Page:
Mr. Leaf’s plot centers on the complex relationship between Alexander Pushkin (1799-1837) and Tsar Nicholas I who was his affectionate patron and their conflict over giving freedom to the serfs that was advocated by Pushkin. His strained marriage is depicted as are his friendships. Major works that he wrote such as Eugene Onegin, and Boris Godunov are cited. Having a great-grandfather who was an African page and the societal ramifications of this ancestry are described as this clashed with his otherwise noble background.
The dialogue contains original verse in the manner of Pushkin and formal speech that enables Leaf to perfectly realize the sense of the time period and the imperial milieu. His obvious prodigious research presents key events and imparts biographical details to pointed effect. As in many of the most accomplished works in this genre there is an arguably unavoidable stiff tone at times in the exposition laden 70-minute first act. The 35-minute second act races by to its tragic, moving and rewarding conclusion.
On the floor of the two-sided large square playing area is a red carpet on which scenic designer Troy Hourie places minimal vintage furnishings. Stage crew members dressed as peasants periodically rearrange furniture and bring out new objects and take them away as needed. Mr. Hourie’s stark yet lush setting swiftly serves as various Russian locales including a snowy field when a large white sheet is placed over the red carpet. Crew members pulling weathered ropes raise a white flat from the floor that becomes a ceiling and later lower it as its empty center panel symbolically frames Pushkin.
The cast of 11 is superbly decked out in costumes designer Elivia Bovenzi’s awesome early 19th century period creations. Frock coats, elaborate military uniforms dotted with regalia, voluminous topcoats, fur accessories, capes, gorgeous gowns and rustic garments for the servants are all on dazzling display. Tommy Kurzman’s beautiful wig and hair design adds further richness to the look of company.
From the stately introductory image of the entire cast assembling onstage at the beginning to the final haunting duel in the snow, director Christopher McElroen’s exquisite staging is a glorious series of tableaus, stage pictures and often searing confrontations with dashes of humor. Choreographer Bruce Heath’s palace ballroom dance numbers are delightful.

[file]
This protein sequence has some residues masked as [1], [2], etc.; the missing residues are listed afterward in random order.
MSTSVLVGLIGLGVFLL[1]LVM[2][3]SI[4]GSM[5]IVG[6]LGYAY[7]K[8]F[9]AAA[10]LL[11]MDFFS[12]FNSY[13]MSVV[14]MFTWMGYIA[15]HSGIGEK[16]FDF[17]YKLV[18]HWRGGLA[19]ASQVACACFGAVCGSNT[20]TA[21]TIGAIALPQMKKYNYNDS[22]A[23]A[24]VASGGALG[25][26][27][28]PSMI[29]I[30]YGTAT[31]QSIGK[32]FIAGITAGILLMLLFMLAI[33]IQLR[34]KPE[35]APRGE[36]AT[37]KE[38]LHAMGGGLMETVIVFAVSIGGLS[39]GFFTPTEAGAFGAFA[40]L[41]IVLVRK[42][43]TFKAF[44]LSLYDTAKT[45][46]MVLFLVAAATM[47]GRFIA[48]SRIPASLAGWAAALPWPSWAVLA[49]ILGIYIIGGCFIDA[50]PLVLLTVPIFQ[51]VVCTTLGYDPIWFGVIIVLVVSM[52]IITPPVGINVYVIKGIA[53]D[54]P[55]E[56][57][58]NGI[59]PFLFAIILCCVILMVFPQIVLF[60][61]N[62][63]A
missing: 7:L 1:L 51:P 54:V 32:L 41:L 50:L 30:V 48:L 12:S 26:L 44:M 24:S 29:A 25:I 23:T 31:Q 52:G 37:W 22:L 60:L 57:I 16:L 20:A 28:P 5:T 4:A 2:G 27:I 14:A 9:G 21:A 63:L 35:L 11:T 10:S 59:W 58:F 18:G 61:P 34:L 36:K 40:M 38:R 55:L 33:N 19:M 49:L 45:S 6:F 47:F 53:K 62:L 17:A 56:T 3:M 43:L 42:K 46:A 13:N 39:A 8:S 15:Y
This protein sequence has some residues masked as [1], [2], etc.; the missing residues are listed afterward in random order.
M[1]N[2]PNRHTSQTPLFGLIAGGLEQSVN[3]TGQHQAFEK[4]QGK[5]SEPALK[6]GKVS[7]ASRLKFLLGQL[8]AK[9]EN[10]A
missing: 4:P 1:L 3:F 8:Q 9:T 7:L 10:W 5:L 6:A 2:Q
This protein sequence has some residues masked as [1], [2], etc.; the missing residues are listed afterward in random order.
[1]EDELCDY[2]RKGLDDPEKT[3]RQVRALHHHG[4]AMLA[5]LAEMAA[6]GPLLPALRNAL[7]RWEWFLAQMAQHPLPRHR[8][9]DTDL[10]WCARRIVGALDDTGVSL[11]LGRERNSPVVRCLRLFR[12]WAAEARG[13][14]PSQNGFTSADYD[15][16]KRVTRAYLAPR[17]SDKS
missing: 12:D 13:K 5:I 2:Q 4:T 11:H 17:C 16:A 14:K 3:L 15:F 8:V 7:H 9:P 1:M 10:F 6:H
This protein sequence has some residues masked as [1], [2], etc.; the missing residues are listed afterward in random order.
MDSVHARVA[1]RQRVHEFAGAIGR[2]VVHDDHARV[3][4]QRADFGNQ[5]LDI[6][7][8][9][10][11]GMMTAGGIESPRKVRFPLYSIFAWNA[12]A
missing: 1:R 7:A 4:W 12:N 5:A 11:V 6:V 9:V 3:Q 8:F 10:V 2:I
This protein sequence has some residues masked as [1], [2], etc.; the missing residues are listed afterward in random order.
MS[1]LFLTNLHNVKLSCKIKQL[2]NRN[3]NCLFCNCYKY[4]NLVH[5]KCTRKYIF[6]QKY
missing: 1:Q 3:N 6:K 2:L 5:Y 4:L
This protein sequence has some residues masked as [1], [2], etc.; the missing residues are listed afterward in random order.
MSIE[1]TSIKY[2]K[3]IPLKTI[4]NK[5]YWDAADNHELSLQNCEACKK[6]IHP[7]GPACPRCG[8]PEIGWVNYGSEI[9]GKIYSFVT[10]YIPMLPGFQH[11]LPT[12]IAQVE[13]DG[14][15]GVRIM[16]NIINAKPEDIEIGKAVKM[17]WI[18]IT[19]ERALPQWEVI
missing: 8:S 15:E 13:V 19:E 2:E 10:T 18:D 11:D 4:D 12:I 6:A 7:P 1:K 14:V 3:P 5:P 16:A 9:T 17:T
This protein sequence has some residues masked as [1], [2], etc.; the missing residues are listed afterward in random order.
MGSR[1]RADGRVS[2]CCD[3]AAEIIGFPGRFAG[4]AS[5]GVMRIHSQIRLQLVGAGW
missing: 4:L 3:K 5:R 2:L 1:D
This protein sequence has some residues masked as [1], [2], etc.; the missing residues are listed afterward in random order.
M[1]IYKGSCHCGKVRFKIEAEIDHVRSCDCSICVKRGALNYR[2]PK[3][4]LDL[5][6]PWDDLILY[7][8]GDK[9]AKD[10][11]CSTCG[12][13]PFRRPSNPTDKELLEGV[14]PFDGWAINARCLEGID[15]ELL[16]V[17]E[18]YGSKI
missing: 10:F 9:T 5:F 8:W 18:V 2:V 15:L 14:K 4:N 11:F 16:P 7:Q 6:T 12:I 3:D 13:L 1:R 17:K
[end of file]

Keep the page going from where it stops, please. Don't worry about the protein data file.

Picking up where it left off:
The brooding, fiery and handsome Ian Lassiter’s tempestuous and charismatic portrayal of Pushkin is informed by his resemblance to him. With his clipped vocal delivery, bonhomie and icy grandeur, Gene Gillette is commanding as the Tsar. Lou Liberatore is wickedly conniving as Count Benkendorf, the head of the secret police who keeps tabs on Pushkin.
Jenny Leona as Pushkin’s wife Natalya offers a wistful portrait of regret and resilience. Playing Pushkin’s troublesome mother-in-law and a spying maid is Tracy Sallows who creates two striking characterizations that veer from amusing to poignant. The captivating Lexi Lapp is heartbreaking as Natalya’s younger sister Alexandra who grows too close to Pushkin. Olivia Gilliatt has marvelous moments as the husband-hunting other sister Katarina. Her quarry is the proper Count D’Anthes played by the intense Christopher Kelly with quiet charm.
The ensemble also has Michael Earle Fajardo, Daniel Petzold and Kyle Cameron exhibiting style and talent as they make an impact in other integral roles.
Lighting designer Zack Weeks is in welcome overdrive with a multitude of crisp fluctuations that complement the many scenes and moods. Andy Evan Cohen’s sound design gives ravishing treatments of the many musical selections from the era that are heard throughout.
With its fine writing and impeccable presentation, Pushkin is a compelling theatrical exploration of a fascinating literary figure.
Pushkin (through August 25th, 2018)
the american vicarious
The Sheen Center for Thought & Culture
Black Box Theatre, 18 Bleecker Street, in Manhattan
For tickets, call 212-925-2812 or visit http://www.sheencenter.org
Running time: two hours including one intermission